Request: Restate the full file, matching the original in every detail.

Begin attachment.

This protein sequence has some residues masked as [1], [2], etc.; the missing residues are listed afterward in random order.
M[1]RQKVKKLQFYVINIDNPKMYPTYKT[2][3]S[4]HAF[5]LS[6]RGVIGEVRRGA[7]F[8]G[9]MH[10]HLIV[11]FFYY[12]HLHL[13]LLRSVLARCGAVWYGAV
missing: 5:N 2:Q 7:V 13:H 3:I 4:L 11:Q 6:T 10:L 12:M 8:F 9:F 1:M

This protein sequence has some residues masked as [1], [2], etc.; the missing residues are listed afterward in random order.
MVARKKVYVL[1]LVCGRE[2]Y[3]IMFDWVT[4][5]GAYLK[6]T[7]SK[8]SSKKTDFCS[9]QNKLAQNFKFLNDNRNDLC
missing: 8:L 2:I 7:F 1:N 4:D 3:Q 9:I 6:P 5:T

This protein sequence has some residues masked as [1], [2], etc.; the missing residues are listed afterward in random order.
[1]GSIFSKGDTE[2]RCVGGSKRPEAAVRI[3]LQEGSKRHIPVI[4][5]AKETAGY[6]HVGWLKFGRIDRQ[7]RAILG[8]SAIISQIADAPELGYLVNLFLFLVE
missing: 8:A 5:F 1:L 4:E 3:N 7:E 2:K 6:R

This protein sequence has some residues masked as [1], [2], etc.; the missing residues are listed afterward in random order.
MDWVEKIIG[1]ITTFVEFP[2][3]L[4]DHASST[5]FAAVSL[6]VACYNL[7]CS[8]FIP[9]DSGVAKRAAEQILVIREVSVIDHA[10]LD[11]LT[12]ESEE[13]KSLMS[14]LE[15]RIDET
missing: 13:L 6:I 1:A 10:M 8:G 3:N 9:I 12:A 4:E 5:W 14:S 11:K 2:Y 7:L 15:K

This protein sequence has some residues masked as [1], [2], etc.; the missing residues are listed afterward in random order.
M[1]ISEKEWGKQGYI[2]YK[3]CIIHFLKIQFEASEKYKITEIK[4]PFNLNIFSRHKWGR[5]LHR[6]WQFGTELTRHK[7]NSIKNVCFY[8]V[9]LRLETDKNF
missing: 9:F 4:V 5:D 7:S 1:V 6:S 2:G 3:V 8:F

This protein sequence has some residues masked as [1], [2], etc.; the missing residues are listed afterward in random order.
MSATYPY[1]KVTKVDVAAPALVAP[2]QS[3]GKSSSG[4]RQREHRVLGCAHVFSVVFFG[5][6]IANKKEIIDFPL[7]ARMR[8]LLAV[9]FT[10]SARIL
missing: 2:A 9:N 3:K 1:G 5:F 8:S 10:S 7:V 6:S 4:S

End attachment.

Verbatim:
This protein sequence has some residues masked as [1], [2], etc.; the missing residues are listed afterward in random order.
M[1]RQKVKKLQFYVINIDNPKMYPTYKT[2][3]S[4]HAF[5]LS[6]RGVIGEVRRGA[7]F[8]G[9]MH[10]HLIV[11]FFYY[12]HLHL[13]LLRSVLARCGAVWYGAV
missing: 5:N 2:Q 7:V 13:H 3:I 4:L 11:Q 6:T 10:L 12:M 8:F 9:F 1:M

This protein sequence has some residues masked as [1], [2], etc.; the missing residues are listed afterward in random order.
MVARKKVYVL[1]LVCGRE[2]Y[3]IMFDWVT[4][5]GAYLK[6]T[7]SK[8]SSKKTDFCS[9]QNKLAQNFKFLNDNRNDLC
missing: 8:L 2:I 7:F 1:N 4:D 3:Q 9:I 6:P 5:T

This protein sequence has some residues masked as [1], [2], etc.; the missing residues are listed afterward in random order.
[1]GSIFSKGDTE[2]RCVGGSKRPEAAVRI[3]LQEGSKRHIPVI[4][5]AKETAGY[6]HVGWLKFGRIDRQ[7]RAILG[8]SAIISQIADAPELGYLVNLFLFLVE
missing: 8:A 5:F 1:L 4:E 3:N 7:E 2:K 6:R

This protein sequence has some residues masked as [1], [2], etc.; the missing residues are listed afterward in random order.
MDWVEKIIG[1]ITTFVEFP[2][3]L[4]DHASST[5]FAAVSL[6]VACYNL[7]CS[8]FIP[9]DSGVAKRAAEQILVIREVSVIDHA[10]LD[11]LT[12]ESEE[13]KSLMS[14]LE[15]RIDET
missing: 13:L 6:I 1:A 10:M 8:G 3:N 9:I 12:A 4:E 5:W 14:S 11:K 2:Y 7:L 15:K

This protein sequence has some residues masked as [1], [2], etc.; the missing residues are listed afterward in random order.
M[1]ISEKEWGKQGYI[2]YK[3]CIIHFLKIQFEASEKYKITEIK[4]PFNLNIFSRHKWGR[5]LHR[6]WQFGTELTRHK[7]NSIKNVCFY[8]V[9]LRLETDKNF
missing: 9:F 4:V 5:D 7:S 1:V 6:S 2:G 3:V 8:F

This protein sequence has some residues masked as [1], [2], etc.; the missing residues are listed afterward in random order.
MSATYPY[1]KVTKVDVAAPALVAP[2]QS[3]GKSSSG[4]RQREHRVLGCAHVFSVVFFG[5][6]IANKKEIIDFPL[7]ARMR[8]LLAV[9]FT[10]SARIL
missing: 2:A 9:N 3:K 1:G 5:F 8:S 10:S 7:V 6:S 4:S